Pneumonia - The use of both Hib and pneumococcal vaccines is primarily to prevent pneumonia. Yet pneumonia has proved to be extremely difficult to define, and as a result epidemiological studies are few and confusing. To address this, and to enable pneumococcal vaccine trials to be undertaken with agreed and comparable endpoints, in 1998 the WHO established a group to standardise the radiological diagnosis of pneumonia. The definition established has been used for all pneumococcal and Hib vaccine studies undertaken since, and has provided remarkable comparability in studies from Argentina to Africa to the Philippines.
Generic vaccination issues - It is well known that some vaccines are less effective in developing countries than in developed countries. The reasons for this are unclear. Murdoch Childrens is currently working on strategies to improve vaccine responses. In recent years much has been written about the non-specific effects of immunization on overall mortality. Most of the data come from a single group in Guinea Bissau. Professor Mulholland has been involved in this work since 2000 when he led a WHO mission to investigate the research.
Pneumococcal Vaccine Research and Development
1. Vaccine Impact Studies:-
a) New Vaccine Evaluation Project, Fiji. Co-principal Investigators Associate Professor Fiona Russell and Professor Mulholland in collaboration with the Fiji Ministry of Health. Funded by Australian Aid.
b) Evaluation of the impact of national pneumococcal conjugate vaccine introduction in Lao PDR. Co-principal Investigators Associate Professor Fiona Russell and Professor Mulholland in collaboration with WHO and the Lao Ministry of Health. Funded by the GAVI Alliance
c) Evaluation of the impact of national pneumococcal conjugate vaccine introduction in Mongolia. Principal Investigator Professor Mulholland in collaboration with WHO and Mongolia Ministry of Health. Funded by the GAVI Alliance.
d) Nasopharyngeal carriage surveillance in children hospitalised with respiratory illness or pneumonia to evaluate the direct and indirect effects of pneumococcal conjugate vaccine programs in Lao, Mongolia and Papua New Guinea (PNG). Principal Investigator Associate Professor Russell. Collaborating with WHO Western Pacific Regional Office, Lao Ministry of Health, Lao-Oxford- Mahosot Hospital-Wellcome Trust-Research Unit (LOMWRU), Institute of Medical Research, PNG and Mongolia Ministry of Health. Funded by the Bill and Melinda Gates Foundation (BMGF)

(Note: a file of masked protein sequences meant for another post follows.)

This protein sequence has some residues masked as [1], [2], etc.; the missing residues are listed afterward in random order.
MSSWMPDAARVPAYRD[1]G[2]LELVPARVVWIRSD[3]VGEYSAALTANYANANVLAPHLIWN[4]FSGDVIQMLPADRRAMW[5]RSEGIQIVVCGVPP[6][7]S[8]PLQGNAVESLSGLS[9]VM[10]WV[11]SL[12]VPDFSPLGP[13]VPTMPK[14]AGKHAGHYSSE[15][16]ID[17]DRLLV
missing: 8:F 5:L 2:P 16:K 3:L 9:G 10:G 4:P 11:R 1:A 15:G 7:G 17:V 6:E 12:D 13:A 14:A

2. Vaccine Scheduling Studies:-
a) Vietnam reduced dose pneumococcal clinical trial. Led by Professor Mulholland and funded by the Australian National Health and Medical Research Council.
b) Vietnam study extension funded by Bill and Melinda Gates Foundation.
3. Serotype Replacement Studies:-
a) PneuCarriage follow-up study “monitoring pneumococcal carriage and vaccine impact'. Co-principal Investigators Dr Satzke and Professor Mulholland. Funded by Bill and Melinda Gates Foundation.
4. Indonesian Pneumococcal Project – Pneumococcal carriage in Indonesian infants ahead of the Streptococcus pneumonia whole cell vaccine efficacy trial. Principal Investigator Professor Mulholland, in collaboration with Universitas Padjadjaran. Funded by PATH.
5. Centre of Research Excellence in Pneumococcal Vaccinology. Project led by Professor Mulholland and funded by National Health and Medical Research Council.
6. Typhoid: Assessment project funded by Australian Aid and led by Professor Mulholland
Professor Mulholland has co-authored a book called ' Pneumonia in Children: Epidemiology, Prevention and Treatment' with Martin Webber.